Another aspect that has a vital bearing on the Egypt-US relationship is the state of the Egyptian economy, which is in dire straits and is desperately in need of lareg scale and sustained help from the IMF and the European Union. Egypt’s foreign exchange reserves come to some 16 billion dollars at present; something like 40% of the population are desperately poor, surviving on a daily income not exceeding one dollar; the current debt is put at close to $190 billion; the budget deficit touches 10% of the GDP. The IMF estimates that an immediate infusion of $12 billion or so is needed. Interestingly, Morsi’s election platform advocated neo-liberal policies and a free market economy with accent on attracting foreign investment and privatization of the Egyptian economy, which are measures that leap out of the IMF rulebook. Also, the power behind Morsi, Khairat el-Shater (Muslim Brotherhood’s original candidate in the presidential election) is himself a billionaire who represents the economic interests of the movement. The Egyptian liberals are rightfully bitter that the Brothers had time for Tahrir Square only to burnish their “revolutionary” image while they went about securing their interests.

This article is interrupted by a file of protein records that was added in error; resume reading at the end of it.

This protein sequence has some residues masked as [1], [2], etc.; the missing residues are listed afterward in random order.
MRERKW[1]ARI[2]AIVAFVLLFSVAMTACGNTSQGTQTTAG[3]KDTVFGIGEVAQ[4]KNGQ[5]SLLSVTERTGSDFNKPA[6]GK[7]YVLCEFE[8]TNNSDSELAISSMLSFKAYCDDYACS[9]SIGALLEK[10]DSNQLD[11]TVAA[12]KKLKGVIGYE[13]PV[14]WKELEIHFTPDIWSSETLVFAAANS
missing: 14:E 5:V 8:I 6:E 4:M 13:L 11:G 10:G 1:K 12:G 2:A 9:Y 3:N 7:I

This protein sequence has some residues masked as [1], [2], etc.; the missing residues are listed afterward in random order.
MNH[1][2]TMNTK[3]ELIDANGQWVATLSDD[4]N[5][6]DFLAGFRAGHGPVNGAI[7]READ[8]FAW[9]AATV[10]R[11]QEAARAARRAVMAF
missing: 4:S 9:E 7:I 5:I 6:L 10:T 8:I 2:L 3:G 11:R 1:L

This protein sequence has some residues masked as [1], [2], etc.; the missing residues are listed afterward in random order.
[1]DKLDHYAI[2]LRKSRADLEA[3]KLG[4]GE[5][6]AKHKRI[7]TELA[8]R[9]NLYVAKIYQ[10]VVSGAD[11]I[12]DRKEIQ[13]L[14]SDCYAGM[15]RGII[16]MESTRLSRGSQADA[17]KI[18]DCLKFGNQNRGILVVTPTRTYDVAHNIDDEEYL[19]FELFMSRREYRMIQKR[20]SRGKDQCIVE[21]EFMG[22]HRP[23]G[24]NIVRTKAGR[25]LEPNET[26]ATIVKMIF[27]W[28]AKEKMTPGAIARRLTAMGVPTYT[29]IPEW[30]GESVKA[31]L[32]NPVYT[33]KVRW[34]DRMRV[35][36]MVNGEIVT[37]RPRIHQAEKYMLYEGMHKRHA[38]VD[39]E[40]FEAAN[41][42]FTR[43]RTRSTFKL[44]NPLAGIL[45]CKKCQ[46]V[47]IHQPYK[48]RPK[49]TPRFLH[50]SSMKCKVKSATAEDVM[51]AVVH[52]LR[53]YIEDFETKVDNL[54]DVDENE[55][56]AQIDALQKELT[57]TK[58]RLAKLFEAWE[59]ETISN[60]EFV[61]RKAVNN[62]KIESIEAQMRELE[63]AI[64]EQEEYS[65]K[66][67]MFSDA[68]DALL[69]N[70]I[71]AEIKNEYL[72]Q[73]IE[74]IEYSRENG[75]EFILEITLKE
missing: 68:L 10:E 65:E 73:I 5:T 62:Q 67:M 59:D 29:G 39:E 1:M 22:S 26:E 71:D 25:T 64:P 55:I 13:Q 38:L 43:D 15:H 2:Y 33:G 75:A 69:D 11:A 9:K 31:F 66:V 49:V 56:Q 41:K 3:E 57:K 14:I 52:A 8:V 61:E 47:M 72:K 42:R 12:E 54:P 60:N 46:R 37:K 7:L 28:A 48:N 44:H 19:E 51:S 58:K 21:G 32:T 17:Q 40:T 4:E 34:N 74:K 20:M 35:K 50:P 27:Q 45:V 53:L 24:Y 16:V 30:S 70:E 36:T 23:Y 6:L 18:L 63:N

The US holds a trump card in controlling the flow of the IMF money that is needed to get the Egyptian economy going. And it is bound to demand at some point that Morsi and the Brothers should play along to its geopolitical agenda in the Middle East – although not so bluntly as that. In sum, it is fair to say that the US may be a spectator of the cataclysmic events in Egypt but it also holds the purse strings of the military and the economy.
But there are other potholes on the road ahead. Apart from the political wisdom of carrying out neo-liberal economic policies that are sure to make life harder for the poor people and to fuel social tensions, Morsi also has to contend with the possibility that there could be a clash with the US over Israel. Each and every opinion poll through the past year has consistently shown that the Egyptian people are opposed to their country’s peace treaty with Israel emanating out of Camp David accords. Then, as the massive groundswell of expectations in Gaza (which erupted into wild celebrations over Morsi’s victory) testifies, there are high expectations from the MB. On the other hand, Egypt’s adherence to the peace treaty with Israel is a “red line” for Washington, which it will not allow Morsi to cross. If Morsi doesn’t play along, it is entirely conceivable that the US may not hesitate to destabilize his presidency and the government by covert methods such as encouraging the military to create a situation of intolerable tension.